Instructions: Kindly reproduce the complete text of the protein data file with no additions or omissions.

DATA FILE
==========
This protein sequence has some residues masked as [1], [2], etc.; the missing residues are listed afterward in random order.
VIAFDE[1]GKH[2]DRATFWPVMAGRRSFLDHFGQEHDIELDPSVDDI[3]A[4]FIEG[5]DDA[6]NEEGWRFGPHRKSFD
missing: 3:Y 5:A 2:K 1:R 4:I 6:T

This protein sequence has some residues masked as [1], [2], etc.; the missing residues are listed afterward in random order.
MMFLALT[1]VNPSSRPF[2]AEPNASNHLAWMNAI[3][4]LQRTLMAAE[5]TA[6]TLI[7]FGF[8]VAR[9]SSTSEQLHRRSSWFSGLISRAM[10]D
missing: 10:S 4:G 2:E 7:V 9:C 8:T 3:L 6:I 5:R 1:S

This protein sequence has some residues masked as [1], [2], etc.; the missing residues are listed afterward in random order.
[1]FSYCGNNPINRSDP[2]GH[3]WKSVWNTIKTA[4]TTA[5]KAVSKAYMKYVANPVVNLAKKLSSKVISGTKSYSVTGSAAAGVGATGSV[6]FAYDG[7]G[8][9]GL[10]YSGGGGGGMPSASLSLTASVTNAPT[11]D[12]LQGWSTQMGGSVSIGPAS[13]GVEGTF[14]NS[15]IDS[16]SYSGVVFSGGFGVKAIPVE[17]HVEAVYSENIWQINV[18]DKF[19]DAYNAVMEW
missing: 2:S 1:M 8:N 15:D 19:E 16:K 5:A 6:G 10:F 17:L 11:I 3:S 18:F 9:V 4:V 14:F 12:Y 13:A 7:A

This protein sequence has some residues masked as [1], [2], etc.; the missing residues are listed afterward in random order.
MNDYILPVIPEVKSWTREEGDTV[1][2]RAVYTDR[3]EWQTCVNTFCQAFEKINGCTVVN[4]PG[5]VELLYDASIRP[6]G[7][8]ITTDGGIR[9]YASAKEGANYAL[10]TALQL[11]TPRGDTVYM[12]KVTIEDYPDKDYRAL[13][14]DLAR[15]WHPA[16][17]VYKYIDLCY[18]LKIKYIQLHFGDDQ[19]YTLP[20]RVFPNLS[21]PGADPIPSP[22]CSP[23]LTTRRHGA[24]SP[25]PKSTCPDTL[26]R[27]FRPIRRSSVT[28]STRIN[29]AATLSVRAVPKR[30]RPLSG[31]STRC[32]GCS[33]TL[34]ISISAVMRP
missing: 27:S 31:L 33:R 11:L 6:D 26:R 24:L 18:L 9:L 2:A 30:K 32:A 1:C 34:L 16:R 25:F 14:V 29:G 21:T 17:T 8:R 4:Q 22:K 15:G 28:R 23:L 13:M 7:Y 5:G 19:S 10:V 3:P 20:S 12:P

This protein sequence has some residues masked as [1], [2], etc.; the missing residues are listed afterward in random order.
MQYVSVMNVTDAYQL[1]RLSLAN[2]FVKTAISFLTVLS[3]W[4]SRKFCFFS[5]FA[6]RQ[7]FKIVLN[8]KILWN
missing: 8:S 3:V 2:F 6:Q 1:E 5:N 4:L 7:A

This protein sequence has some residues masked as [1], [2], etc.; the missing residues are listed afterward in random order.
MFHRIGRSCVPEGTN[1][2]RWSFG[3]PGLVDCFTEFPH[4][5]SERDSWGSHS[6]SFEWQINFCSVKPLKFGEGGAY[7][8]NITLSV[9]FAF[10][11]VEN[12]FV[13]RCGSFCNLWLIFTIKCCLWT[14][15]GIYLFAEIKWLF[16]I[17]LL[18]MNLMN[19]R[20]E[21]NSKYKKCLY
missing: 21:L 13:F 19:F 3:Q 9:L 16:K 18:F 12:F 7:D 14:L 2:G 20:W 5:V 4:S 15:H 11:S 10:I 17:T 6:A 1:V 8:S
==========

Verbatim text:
This protein sequence has some residues masked as [1], [2], etc.; the missing residues are listed afterward in random order.
VIAFDE[1]GKH[2]DRATFWPVMAGRRSFLDHFGQEHDIELDPSVDDI[3]A[4]FIEG[5]DDA[6]NEEGWRFGPHRKSFD
missing: 3:Y 5:A 2:K 1:R 4:I 6:T

This protein sequence has some residues masked as [1], [2], etc.; the missing residues are listed afterward in random order.
MMFLALT[1]VNPSSRPF[2]AEPNASNHLAWMNAI[3][4]LQRTLMAAE[5]TA[6]TLI[7]FGF[8]VAR[9]SSTSEQLHRRSSWFSGLISRAM[10]D
missing: 10:S 4:G 2:E 7:V 9:C 8:T 3:L 6:I 5:R 1:S

This protein sequence has some residues masked as [1], [2], etc.; the missing residues are listed afterward in random order.
[1]FSYCGNNPINRSDP[2]GH[3]WKSVWNTIKTA[4]TTA[5]KAVSKAYMKYVANPVVNLAKKLSSKVISGTKSYSVTGSAAAGVGATGSV[6]FAYDG[7]G[8][9]GL[10]YSGGGGGGMPSASLSLTASVTNAPT[11]D[12]LQGWSTQMGGSVSIGPAS[13]GVEGTF[14]NS[15]IDS[16]SYSGVVFSGGFGVKAIPVE[17]HVEAVYSENIWQINV[18]DKF[19]DAYNAVMEW
missing: 2:S 1:M 8:N 15:D 19:E 16:K 5:A 6:G 10:F 17:L 11:I 3:S 18:F 9:V 4:V 14:F 12:Y 13:A 7:A

This protein sequence has some residues masked as [1], [2], etc.; the missing residues are listed afterward in random order.
MNDYILPVIPEVKSWTREEGDTV[1][2]RAVYTDR[3]EWQTCVNTFCQAFEKINGCTVVN[4]PG[5]VELLYDASIRP[6]G[7][8]ITTDGGIR[9]YASAKEGANYAL[10]TALQL[11]TPRGDTVYM[12]KVTIEDYPDKDYRAL[13][14]DLAR[15]WHPA[16][17]VYKYIDLCY[18]LKIKYIQLHFGDDQ[19]YTLP[20]RVFPNLS[21]PGADPIPSP[22]CSP[23]LTTRRHGA[24]SP[25]PKSTCPDTL[26]R[27]FRPIRRSSVT[28]STRIN[29]AATLSVRAVPKR[30]RPLSG[31]STRC[32]GCS[33]TL[34]ISISAVMRP
missing: 27:S 31:L 33:R 11:L 6:D 26:R 24:L 18:L 9:L 2:A 30:K 32:A 1:C 34:L 16:R 25:F 14:V 29:G 21:T 17:T 8:R 4:Q 22:K 15:G 28:R 23:L 13:M 7:Y 5:G 19:S 10:V 3:P 20:S 12:P

This protein sequence has some residues masked as [1], [2], etc.; the missing residues are listed afterward in random order.
MQYVSVMNVTDAYQL[1]RLSLAN[2]FVKTAISFLTVLS[3]W[4]SRKFCFFS[5]FA[6]RQ[7]FKIVLN[8]KILWN
missing: 8:S 3:V 2:F 6:Q 1:E 5:N 4:L 7:A

This protein sequence has some residues masked as [1], [2], etc.; the missing residues are listed afterward in random order.
MFHRIGRSCVPEGTN[1][2]RWSFG[3]PGLVDCFTEFPH[4][5]SERDSWGSHS[6]SFEWQINFCSVKPLKFGEGGAY[7][8]NITLSV[9]FAF[10][11]VEN[12]FV[13]RCGSFCNLWLIFTIKCCLWT[14][15]GIYLFAEIKWLF[16]I[17]LL[18]MNLMN[19]R[20]E[21]NSKYKKCLY
missing: 21:L 13:F 19:F 3:Q 9:L 16:K 18:F 12:F 7:D 14:L 2:G 20:W 5:V 4:S 15:H 11:S 10:I 17:T 6:A 1:V 8:S